Buy Now, Pay Later is Luxury’s Newest Friend
The phenomenon has of late become increasingly popular among the younger generation of spenders and luxury brands should start looking into it.
For many, buying a luxury good marks a milestone in their professional life. This is especially true for the new generation of spenders who have just started their careers, and making that big purchase signifies a transition from youth to adulthood. The penchant for the consumption of luxury in this burgeoning group is one that many brands cannot afford to ignore. They will, in the future, be the core that will help to bring in revenues and it does not hurt to start a relationship from the beginning.
While the appetite for luxury is huge for this group of spenders who are in their 20s or 30s, they might not have the means to make that full purchase readily. Hence, there is a gap that exists between the desire to buy and the ability to pay. To address this rift, companies are created and a new phenomenon called “Buy Now, Pay Later” (BNPL) is introduced to society.
BNPL is a relatively new payment method that got popularised in recent years. The concept is similar to traditional credit card instalments but what differentiates BNPL is the non-requirement for checking credit scores. This is a huge boon for Gen-Z and millennials who might not meet the requirements for a traditional credit card but still aspires to buy that piece of luxury goods. At present, payment providers like Klarna, Afterpay and Affirm are some of the most common services sought after by both brands and consumers.
For luxury brands aiming to penetrate the youth market, BNPL is the perfect solution. Using the BNPL scheme allows these spenders to spread the cost of their purchase over several instalments, which can range from three to six months depending on the provider. This allows younger buyers with less disposable income to finance their purchases in parts and be in a better position to control their money.
“Splitting a high-priced purchase into a few payments allows consumers to buy the products they aspire to own without pressuring retailers to promotionally price,” Marie Driscoll, managing director of luxury and fashion at Coresight Research, New York shares. “BNPL supports brand equity, whereas promotional pricing erodes brand equity.”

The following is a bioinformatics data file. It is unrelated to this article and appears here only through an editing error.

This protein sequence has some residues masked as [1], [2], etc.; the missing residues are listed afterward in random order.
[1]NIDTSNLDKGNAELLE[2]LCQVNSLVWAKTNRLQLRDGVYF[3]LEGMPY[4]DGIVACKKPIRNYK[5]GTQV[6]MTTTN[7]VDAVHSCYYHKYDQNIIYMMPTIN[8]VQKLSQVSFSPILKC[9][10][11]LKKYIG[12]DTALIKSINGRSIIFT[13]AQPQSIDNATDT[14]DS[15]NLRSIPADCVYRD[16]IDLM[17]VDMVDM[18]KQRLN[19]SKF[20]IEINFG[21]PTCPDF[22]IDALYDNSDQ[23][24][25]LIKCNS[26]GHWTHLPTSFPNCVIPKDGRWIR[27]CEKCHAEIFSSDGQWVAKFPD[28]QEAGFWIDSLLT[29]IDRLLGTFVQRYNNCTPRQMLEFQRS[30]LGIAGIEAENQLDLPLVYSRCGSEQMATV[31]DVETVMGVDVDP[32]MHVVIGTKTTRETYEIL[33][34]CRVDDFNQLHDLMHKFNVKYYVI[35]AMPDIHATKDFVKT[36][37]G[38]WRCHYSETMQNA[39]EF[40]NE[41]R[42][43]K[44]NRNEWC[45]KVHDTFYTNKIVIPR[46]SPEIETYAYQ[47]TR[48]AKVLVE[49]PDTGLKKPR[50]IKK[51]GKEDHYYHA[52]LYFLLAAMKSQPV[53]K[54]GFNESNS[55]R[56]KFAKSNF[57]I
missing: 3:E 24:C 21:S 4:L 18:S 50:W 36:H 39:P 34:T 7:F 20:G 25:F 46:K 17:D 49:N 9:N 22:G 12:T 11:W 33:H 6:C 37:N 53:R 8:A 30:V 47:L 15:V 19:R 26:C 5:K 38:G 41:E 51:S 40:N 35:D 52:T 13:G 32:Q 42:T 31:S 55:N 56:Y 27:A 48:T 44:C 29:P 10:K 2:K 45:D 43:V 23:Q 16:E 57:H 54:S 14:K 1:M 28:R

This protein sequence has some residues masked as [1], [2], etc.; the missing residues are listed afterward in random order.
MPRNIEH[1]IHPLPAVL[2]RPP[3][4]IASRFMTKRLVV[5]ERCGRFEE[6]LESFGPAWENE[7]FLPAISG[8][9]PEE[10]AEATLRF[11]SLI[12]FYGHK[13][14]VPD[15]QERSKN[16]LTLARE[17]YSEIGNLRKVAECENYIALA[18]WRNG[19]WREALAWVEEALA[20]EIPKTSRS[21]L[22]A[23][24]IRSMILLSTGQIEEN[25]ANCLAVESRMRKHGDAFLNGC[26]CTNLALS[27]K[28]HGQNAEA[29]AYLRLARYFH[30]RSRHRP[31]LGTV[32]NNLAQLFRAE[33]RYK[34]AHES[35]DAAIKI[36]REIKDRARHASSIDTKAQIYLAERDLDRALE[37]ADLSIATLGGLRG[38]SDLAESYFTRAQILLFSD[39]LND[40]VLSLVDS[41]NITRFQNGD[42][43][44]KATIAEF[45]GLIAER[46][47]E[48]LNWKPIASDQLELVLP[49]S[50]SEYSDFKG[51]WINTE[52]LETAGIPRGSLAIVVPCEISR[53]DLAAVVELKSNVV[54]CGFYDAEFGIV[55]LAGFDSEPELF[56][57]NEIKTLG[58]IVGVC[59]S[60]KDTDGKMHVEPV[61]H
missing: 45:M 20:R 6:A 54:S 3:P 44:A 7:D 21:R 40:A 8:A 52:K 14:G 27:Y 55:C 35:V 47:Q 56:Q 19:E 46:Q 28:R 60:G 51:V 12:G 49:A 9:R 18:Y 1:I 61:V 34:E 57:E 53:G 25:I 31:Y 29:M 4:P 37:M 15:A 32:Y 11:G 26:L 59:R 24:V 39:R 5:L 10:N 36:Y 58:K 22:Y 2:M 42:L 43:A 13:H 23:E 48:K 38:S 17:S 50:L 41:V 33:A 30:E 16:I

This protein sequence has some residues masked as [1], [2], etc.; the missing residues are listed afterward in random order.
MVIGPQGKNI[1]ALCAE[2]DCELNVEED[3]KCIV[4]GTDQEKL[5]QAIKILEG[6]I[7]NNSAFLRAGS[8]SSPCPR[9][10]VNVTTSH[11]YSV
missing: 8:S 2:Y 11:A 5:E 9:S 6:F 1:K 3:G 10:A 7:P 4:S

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As with any other payment plan, there are penalties if payments are not made according to the set schedule. While BNPL providers do not conduct a “hard search” of a person’s credit history, the companies still do a “soft search” to weed out borrowers with bad records. If a payment deadline is missed or delayed, it could potentially be detrimental to a person’s credit score. For young people just starting out, this is a crucial point to take into consideration.
Fintech companies like Klarna and Afterpay are estimated to rake in revenues between US$4 to US$6 billion by next year, according to a report by McKinsey and much of this growth is attributed to younger, risk-averse consumers.
With greater spending power, youths across the world are becoming more willing to part with their money. While mature economies in the West are seeing younger spenders, the main bulk of consumers is actually coming from the East in the Asia-Pacific and Southeast Asia regions. Its youth population is adept with fintech services, and coupled with rising income due to robust economic growth and low unemployment, it is the perfect recipe for success for both the service providers and luxury brands.
Recognising the youths as a market not to be missed, BNPL providers have partnered with a host of luxury brands including Gucci, Balenciaga, Bvlgari, Givenchy, Bottega Veneta and others. Luxury retailers have also come onboard like Saks Fifth Avenue and Neiman Marcus. The point for these merchants is to extend their customer base by attracting those who previously were not able to readily buy luxury goods, so it is a win-win situation.
However, with luxury becoming more accessible, then does it lose its allure in the long run? In a way, yes, its attractiveness does somewhat diminish if one is to quantify luxury in terms of its monetary value. While using price values to determine a status of a luxury good is commonplace, it is not the only determinant. It is a myriad of factors that could include intricate craftsmanship in making the product, the long heritage associated with the brand and the entire experience or journey in acquiring that particular item of interest.
Even though a majority of BNPL users are Gen-Z and millennials, there is also a group of spenders who falls outside of this age group and are financially capable of paying in full. But they still choose to use these services because it is more convenient. Hence, luxury brands stand to expand its consumer base further to include this new pool of spenders.
In an ideal world, it would definitely be great if consumers were all able to pay in full, but the reality is that not everyone can afford a large sum of money at a go. A luxury good can only be luxurious if it can be attainable. If one has no means to attain a luxury good then can it really be called luxury in the first place?
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